“Ask not for whom the bell tolls; it tolls for thee,” runs a well-known line from literature. This year, on May first, however, the bell in nearby Pennsylvania steel town rang to remember workers who died on the job. That date, or ‘May Day,’ as it is often known, is generally considered a day to celebrate the achievements and consider the plight of men and women who do blue collar or manual labor. Unfortunately, for many of these workers, the very thing that gives them their livelihood also presents them with potentially fatal dangers.
In Lehigh Valley, people gathered at the workers’ memorial to remember not only the six laborers who were killed at work over the past year, but those who, historically, have completed untold man-hours of production in the face of potential fatal risks. Heavy industry, like the steel mills that dot Pittsburgh and surrounding areas are especially susceptible to such dangers. With lots of heavy equipment, and temperatures high enough to melt metal, these factories have always been at the forefront of the struggle for worker safety.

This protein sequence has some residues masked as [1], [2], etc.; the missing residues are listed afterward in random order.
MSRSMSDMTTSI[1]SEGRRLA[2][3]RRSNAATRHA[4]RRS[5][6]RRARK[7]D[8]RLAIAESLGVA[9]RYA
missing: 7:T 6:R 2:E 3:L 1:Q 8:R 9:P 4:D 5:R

While the number of workplace deaths last year pale in comparison to those that occurred one hundred years ago, thanks in part to modern equipment and safety regulations, even one person killed on the job means a family made bereft, grieving and feeling not only the emotional absence of a loved one, but also the loss of financial contributions. Unfortunately, it seems no matter how much we try, it is impossible to completely prevent industrial injuries and deaths.
While some jobs are certainly riskier than others, anyone can suffer a workplace injury. As pointed out by some of those present at the memorials the first weekend in May, employees of Pennsylvania state and local governments are not currently covered by Occupational Safety and Health Administration (OSHA) regulations and inspections. While a bill is pending in the state legislature to change this, even those workers that do have some legal protection may end up meeting death in the workplace. Hopefully, in future years, Western Pennsylvania families will not need to hear the peel of bells up and down the valleys on May Day.
Source: mcall.com, “Remembering Lehigh Valley workers who died on the job,” Daryl Nerl, May 1, 2017